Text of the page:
- Chegan SRM
GOLD: PROTECTING FINANCIAL INTERESTS?
Updated: Aug 3, 2022
As the world grapples with Covid-19, precious metals’ prices are pushing higher. Massive moves in gold and silver are coming, according to veteran stock broker, financial commentator, and radio personality Peter Schiff. He says silver may hit $50 per ounce. The rally will be short-lived, however, with Schiff describing the metal as “the new bitcoin.” The rise in gold and silver price is “about to explode” and this is just the beginning of a much bigger move.
“We’re barely getting started,” the CEO of Euro Pacific said in his podcast. He explained that is also coinciding with what’s happening to the US dollar, because gold is the greenback’s “principle competitor” when it comes to reserve assets.
Safety in Gold?
Many people believe gold is a safe-harbor instrument, while others remain skeptical. The clearest demonstration of its lack of safety was Executive Order 6102 in 1933. In a single instant, Franklin Delano Roosevelt (FDR) declared all gold holdings to be property of the government. They just up and *took* the private ownership of gold from private citizens and corporations alike, both foreign and domestic. No warning, no compensation, no recourse, no appeal. People's entire life savings were just flat-out appropriated, on no basis other than the fact that they had it and the government wanted it.
Don't think they won't do exactly the same with 401(K) accounts once the Social Security scheme starts teetering. Or sooner, if the 'reparations' rhetoric continues to gain traction. It's not a huge cognitive leap for the next President, backed by a sympathetic Congress, to simply declare that, because successful people generally have 401(K) accounts and poorer people generally don't, that such accounts are systemically unfair and will therefore be confiscated and redistributed.
The more ubiquitous theoretical reason why gold is a poor safe-harbor instrument is that it is not useful for transactions, owing to its rather coarse units of value. That is, I can use gold to buy a house, but I can't use it to buy a loaf of bread. It's not a liquid asset, and needs to be converted to cash in order to be used for day-to-day scale transactions; and it doesn't liquify efficiently.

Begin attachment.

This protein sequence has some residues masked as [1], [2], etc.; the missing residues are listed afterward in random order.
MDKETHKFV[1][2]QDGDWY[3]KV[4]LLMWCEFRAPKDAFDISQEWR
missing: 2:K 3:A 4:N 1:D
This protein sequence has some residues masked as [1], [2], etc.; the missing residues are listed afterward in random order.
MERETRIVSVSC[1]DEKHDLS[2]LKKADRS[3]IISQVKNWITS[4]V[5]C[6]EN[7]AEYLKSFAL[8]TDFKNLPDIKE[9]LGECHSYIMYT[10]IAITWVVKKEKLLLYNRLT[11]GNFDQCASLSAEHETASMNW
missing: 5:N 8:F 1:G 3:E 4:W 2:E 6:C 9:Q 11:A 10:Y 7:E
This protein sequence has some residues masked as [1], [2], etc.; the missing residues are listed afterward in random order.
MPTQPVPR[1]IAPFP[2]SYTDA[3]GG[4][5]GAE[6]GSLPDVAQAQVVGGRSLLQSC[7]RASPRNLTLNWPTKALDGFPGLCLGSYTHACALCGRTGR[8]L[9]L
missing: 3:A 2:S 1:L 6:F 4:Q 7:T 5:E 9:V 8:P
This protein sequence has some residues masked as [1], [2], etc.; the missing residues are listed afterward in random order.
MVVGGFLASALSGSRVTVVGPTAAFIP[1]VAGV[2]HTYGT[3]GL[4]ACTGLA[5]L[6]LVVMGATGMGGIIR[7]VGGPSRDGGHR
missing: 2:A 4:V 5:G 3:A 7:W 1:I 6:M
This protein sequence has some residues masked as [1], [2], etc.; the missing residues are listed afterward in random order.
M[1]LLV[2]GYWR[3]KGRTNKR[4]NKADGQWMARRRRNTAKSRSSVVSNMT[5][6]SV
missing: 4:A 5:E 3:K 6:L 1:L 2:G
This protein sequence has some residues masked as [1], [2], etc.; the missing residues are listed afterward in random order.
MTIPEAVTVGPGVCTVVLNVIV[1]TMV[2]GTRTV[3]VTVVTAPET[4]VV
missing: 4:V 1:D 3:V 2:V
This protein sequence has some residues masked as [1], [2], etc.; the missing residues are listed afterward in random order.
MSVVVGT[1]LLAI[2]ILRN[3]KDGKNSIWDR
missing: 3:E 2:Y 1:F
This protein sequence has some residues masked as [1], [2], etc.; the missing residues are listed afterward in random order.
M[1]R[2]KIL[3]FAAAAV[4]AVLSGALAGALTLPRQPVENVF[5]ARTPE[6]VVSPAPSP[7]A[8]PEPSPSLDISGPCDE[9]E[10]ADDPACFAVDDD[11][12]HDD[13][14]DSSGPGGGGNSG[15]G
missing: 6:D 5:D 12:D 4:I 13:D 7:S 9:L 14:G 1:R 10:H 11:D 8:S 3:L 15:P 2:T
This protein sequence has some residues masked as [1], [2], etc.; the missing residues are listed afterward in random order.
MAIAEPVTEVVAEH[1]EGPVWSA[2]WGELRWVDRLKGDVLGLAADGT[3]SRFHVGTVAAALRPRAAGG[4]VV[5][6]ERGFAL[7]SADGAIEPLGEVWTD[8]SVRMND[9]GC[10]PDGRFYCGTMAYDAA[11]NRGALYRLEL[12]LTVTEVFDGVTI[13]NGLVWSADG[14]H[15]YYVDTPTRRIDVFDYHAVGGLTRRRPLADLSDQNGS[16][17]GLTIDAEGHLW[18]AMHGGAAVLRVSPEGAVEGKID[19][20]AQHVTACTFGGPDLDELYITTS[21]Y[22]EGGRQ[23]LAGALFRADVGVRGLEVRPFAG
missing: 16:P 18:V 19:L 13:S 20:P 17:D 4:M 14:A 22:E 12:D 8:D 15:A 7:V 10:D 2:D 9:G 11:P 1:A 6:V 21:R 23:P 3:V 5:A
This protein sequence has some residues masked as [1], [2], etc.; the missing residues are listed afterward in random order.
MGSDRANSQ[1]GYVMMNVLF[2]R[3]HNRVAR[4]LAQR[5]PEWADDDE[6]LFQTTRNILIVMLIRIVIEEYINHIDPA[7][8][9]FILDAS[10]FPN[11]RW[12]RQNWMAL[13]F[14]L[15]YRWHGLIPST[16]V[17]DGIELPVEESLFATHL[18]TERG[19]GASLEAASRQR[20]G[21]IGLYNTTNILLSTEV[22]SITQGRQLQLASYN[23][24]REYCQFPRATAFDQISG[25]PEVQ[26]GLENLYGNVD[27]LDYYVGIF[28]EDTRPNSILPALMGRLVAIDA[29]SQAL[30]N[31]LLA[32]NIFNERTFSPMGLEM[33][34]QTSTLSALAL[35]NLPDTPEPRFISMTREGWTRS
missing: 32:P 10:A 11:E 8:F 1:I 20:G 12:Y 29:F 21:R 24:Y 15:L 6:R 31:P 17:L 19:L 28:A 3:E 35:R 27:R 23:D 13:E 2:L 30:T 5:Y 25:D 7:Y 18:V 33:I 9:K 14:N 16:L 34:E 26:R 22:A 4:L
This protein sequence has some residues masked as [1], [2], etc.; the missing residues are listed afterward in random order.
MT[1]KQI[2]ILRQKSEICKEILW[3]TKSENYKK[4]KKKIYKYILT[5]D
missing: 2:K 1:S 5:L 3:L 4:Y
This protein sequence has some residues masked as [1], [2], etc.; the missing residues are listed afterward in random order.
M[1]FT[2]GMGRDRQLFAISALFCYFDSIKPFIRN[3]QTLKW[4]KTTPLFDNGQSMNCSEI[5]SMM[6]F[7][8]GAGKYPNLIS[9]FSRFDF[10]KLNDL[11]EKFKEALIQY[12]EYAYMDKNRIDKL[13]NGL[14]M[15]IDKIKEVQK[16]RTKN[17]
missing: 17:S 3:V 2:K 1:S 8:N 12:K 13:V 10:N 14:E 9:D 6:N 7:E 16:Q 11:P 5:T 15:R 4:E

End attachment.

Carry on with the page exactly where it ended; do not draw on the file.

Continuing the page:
This was historically evident, during recent refugee crises. For example, in the early years of the Holocaust, Jews that managed to flee Germany with their wealth found the purchasing power of their valuables to be a tiny fraction of their original value. Jewelers, whether legitimate or fences, would barely give them 10% of their jewels' values, for the simple reason that they knew they were desperate; they need to eat *today*, and they knew Jewish refugees would, out of necessity, sacrifice a pile of cash later in favor of a small amount right now. This described as a utility decay function with a very steep curve.
The yellow metal “will resume its role at the center of the monetary system,” and “the world is going back to a gold standard whether the Federal Reserve wants it or not." “The US dollar is about to collapse and when it does, gold is going to take its place. The bottom can drop out of the dollar any day, and gold could go through the roof any day. So, this is a real race and you have to get out of the dollar before it’s too late,”
A lot of financial trading is done by exploiting differences in need over time. This is something that is often new to folks outside the financial industry. "A dollar is a dollar" isn't really true; a hundred dollars doesn't necessarily have 100X the utility of one dollar, and a dollar paid now doesn't have the same utility as a dollar paid a week from now. In the case of the Jewish refugees –immediate necessity prompted them to trade diamond earrings for shoes and sandwiches.